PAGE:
March delinquency figures have already come down slightly to 5.16% — 34 basis points higher than the same period the year prior, Hylton Heard, Senior Director at Fitch Ratings told Auto Finance News ahead of the release of the latest numbers. Still, the rise is odd given the strength of the economy.
“It’s interesting that [smaller deep subprime] issuers continue to drive delinquencies on the index in an unemployment environment of around 4%, low oil prices, low interest rates — even though they are rising — and a positive economic story overall,” Heard said.
The auto ABS market only represents roughly 10% of total industry outstandings where the rest is held by the big bank and captive issuers, Brian Ford, structured finance researcher at Kroll Bond Rating Agency Inc., told AFN. Still, the index can provide insights about the industry at large.
“The securitized universe is a small subset of the overall universe of auto loans, but it still gives you a pretty good indication of the health of the consumer,” Ford said. “However, now you more and more have that bias of deep-subprime issuers today who primarily use the securitization market as their primary source of funding.”
Delinquencies are expected to come down in the spring amid tax season but are likely to hover around 5% throughout the year, Heard said. Overall, he’s not concerned about the two main subprime issuers Fitch rates — Santander Consumer USA’s SDART and GM Financial’s AMCAR — but said there are a number of smaller issuers taking market share.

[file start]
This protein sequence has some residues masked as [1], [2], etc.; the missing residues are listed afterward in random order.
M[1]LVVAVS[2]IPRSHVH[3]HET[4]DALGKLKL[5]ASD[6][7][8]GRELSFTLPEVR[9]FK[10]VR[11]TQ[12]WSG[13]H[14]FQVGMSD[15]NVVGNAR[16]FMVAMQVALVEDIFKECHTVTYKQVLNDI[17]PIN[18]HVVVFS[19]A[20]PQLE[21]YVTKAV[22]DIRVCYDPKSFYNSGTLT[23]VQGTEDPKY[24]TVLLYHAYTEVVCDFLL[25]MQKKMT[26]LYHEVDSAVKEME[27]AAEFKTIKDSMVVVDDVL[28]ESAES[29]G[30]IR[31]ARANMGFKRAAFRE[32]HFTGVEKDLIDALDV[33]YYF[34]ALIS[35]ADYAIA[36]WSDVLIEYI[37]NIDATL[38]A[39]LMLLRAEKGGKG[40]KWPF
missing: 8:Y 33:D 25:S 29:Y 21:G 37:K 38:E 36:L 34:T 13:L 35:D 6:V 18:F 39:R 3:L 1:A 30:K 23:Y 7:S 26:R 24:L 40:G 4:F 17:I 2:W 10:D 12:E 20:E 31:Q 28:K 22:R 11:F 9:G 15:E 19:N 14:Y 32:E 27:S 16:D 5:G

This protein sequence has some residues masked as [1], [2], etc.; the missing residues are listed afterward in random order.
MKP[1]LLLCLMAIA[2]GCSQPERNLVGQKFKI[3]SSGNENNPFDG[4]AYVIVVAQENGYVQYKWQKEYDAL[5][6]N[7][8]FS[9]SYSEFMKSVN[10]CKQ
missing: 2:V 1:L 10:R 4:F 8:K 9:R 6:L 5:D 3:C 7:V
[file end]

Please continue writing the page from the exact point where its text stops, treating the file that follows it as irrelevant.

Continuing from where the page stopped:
Ford attributes the rise in delinquency largely to an influx of deep subprime issuers that have taken a larger share of securitized outstandings as well as banks exiting the nonprime space in favor of simply maintaining funding through their depository institutions. For example, in 2017 deep subprime issuers with Fico scores of 550 and lower rose to 23% of issuances, compared with just 8% in 2013.
“Loss rates for the universe of securitized collateral pools has certainly increased but I would argue that investors are probably more protected today than they were back in 2006 and 2007 because you have more credit enhancement in the underlying transactions.” Ford told Auto Finance News. “The issuers we work with do a good job of pricing risk into the loans they are making. They may need to take into account the fact that lower credit quality borrowers have a higher chance of defaulting, so the APR on these loans will typically be higher than for higher quality borrowers in order for the companies to be profitable.”
Kroll Bond Rating Agency’s auto ABS index exhibits similar trends to the other indexes from credit rating agencies. Nonprime losses actually fell 15 basis points year over year in February, but Ford noted that losses tend to lag behind delinquencies.
Rising delinquencies can also be pinned to Santander Consumer USA’s increased issuances on the secondary market and its “relatively high” delinquency rates. The lender’s Drive platform made up 15% of Kroll’s non-prime index in February compared with 9% during the same period the year prior, the ratings agency noted in a report.
“The elevated delinquency rates are mainly attributable to a shift in our index issuer mix, making the trend less concerning than it appears,” the rating agency’s report stated.